Article on Queen’s financial position leaves Senate shocked

$62.8 million dollar deficit at Queen’s while other Ontario universities project surplus

Image by: Herbert Wang
Senate met on Nov. 2 for their second meeting of the year.

The second Senate meeting of the year was underscored by a sense of bewilderment about Queen’s financial position and Campus Security.

Senators gathered in Robert Sutherland Hall on Nov. 2 to discuss ongoing budget issues, campus safety measures, and the University’s statements on the conflict in the Middle East.

Senators approved the nomination of Anand Castelino to assume a role on the Senate Agenda and Summer Action Committee. Castelino took the position on Nov. 2 and is expected to hold it until August 31, 2025.

Principal Patrick Deane opened the meeting sharing his excitement about the unveiling of the Stephen J.R. Smith Faculty of Engineering and Applied Science. The rebrand includes a $100 million donation to the faculty from the alumnus.

“This is the biggest gift to an Engineering faculty in Canadian history,” Deane said.

Budget Deficit

Senate deliberated on an article published by the Globe and Mail which compared Queen’s $62.8 million operating budget deficit to other Ontario universities.

According to the article, Western University, the University of Toronto, and the University of Waterloo all reported surpluses this year. The University of Guelph is expected to report a $19 million deficit.

“A number of colleagues were surprised by the article as we thought other Ontario Universities were in a similar position to Queen’s,” said Faculty Senator Samantha King.

Provost Matthew Evans believes the article isn’t comparing the correct numbers.

“It is not clear if the article is comparing the same numbers,” Evans said. “My understanding from other provosts in the province who talk to each other is that the majority of universities in Ontario are in very similar [financial] situations.”

Jacqueline Davies, faculty senator, asked Evans if University communications plans to address the article, emphasizing the impact it has on Queen’s reputation.

The University has an active communication plan, Evans explained.

Evans informed Senate the University enrolled 468 international students this year, but only recruited 387. Evans reiterated the need to increase international student enrollment to help balance the books.

“The net result of this is financially unfavorable,” Evans said.

Campus Security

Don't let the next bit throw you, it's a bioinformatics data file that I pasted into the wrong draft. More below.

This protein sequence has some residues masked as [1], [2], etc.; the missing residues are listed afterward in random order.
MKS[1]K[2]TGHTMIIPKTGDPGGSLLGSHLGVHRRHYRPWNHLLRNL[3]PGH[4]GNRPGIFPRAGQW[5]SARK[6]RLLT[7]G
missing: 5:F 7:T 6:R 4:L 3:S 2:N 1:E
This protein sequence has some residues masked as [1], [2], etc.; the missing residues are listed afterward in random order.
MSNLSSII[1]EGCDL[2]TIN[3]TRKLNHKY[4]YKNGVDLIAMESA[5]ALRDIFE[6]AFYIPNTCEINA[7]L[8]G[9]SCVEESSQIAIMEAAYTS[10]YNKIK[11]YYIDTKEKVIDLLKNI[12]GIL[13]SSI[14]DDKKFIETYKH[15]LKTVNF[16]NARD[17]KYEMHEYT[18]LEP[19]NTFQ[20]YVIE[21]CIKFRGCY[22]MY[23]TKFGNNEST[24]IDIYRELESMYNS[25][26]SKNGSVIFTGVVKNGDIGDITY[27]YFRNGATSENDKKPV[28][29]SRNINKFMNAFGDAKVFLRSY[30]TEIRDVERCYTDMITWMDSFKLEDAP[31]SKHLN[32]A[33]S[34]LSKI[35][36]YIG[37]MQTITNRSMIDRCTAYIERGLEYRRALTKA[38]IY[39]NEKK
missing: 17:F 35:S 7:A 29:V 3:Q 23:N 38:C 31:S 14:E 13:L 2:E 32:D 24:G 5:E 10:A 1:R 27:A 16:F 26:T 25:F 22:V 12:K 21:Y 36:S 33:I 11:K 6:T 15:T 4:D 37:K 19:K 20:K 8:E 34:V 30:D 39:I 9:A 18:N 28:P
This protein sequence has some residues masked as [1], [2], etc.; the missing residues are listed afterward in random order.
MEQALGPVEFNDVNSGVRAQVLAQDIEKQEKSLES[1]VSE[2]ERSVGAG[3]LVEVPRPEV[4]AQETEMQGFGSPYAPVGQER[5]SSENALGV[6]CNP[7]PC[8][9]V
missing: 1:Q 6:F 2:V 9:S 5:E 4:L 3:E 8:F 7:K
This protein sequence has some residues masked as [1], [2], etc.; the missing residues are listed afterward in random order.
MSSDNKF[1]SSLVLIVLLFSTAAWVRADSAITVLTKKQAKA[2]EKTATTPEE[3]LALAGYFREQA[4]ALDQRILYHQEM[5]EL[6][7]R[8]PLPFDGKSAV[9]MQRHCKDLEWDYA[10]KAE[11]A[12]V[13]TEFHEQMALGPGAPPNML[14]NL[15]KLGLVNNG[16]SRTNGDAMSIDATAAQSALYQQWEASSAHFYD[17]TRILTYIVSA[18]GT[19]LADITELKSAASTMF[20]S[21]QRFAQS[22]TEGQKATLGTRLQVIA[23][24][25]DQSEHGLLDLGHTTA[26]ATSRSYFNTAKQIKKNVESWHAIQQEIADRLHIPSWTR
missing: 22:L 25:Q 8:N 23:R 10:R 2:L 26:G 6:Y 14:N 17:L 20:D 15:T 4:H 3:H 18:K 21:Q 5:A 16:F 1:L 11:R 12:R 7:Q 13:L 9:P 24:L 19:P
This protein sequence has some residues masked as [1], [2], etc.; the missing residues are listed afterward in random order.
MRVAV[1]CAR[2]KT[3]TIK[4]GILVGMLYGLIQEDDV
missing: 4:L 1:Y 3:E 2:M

Senator Davies recounted a story in which one of her colleagues from the gender studies department called Campus Security for a non-emergency.

“Campus Security didn’t know where gender studies was,” Davies said. “While the gender studies department has moved in the past year, it has been a whole year, yet this sort of basic information couldn’t be communicated.”

For Davies, the incident highlighted the University’s failure to listen to faculty members who expressed concerns regarding campus security and safety. The University needs to ensure the protection of all departments on campus, Davies explained.

Senator Petra Fachinger echoed similar sentiments, advocating for staff and faculty training when dealing with potentially dangerous situations in classrooms.

“I would like detained instructions on what to do when someone holds a gun up to my face,” Fachinger said. “More immediate training [for faculty] needs to be done beyond putting up posters on classroom walls [about safety measures].”

Mary Olmstead, president of Queen’s University Faculty Association (QUFA), is having conversations with her colleagues about campus safety training.

“We have had a number of very good proposals so hopefully within the next month we will bring forth some suggestions [to the University],” Olmstead said.

Conflict in the Middle East

Faculty Senator Leila Notash wanted to know whether the University will call for a ceasefire in the Middle East.

Notash was overcome with emotion as she recounted the violence in the Middle East and its impact on children residing in the Gaza Strip. Notash acknowledged Principal Deane’s recent statement addressing antisemitism and Islamophobia on campus and the ongoing war, but questioned whether Queen’s will call for an end to the conflict.

Deane wasn’t aware of any movement from the Council of Ontario Universities, an organization which fosters collaboration and advocacy among Ontario universities, to call for a ceasefire.

Given Queen’s diverse community, Deane doesn’t want to alienate any groups on campus by making polarizing political statements about the war.

“It is very difficult for a University to make calls for political action because the University is not a state. They’re a diverse community,” Deane said.


Campus security, deficit, Senate

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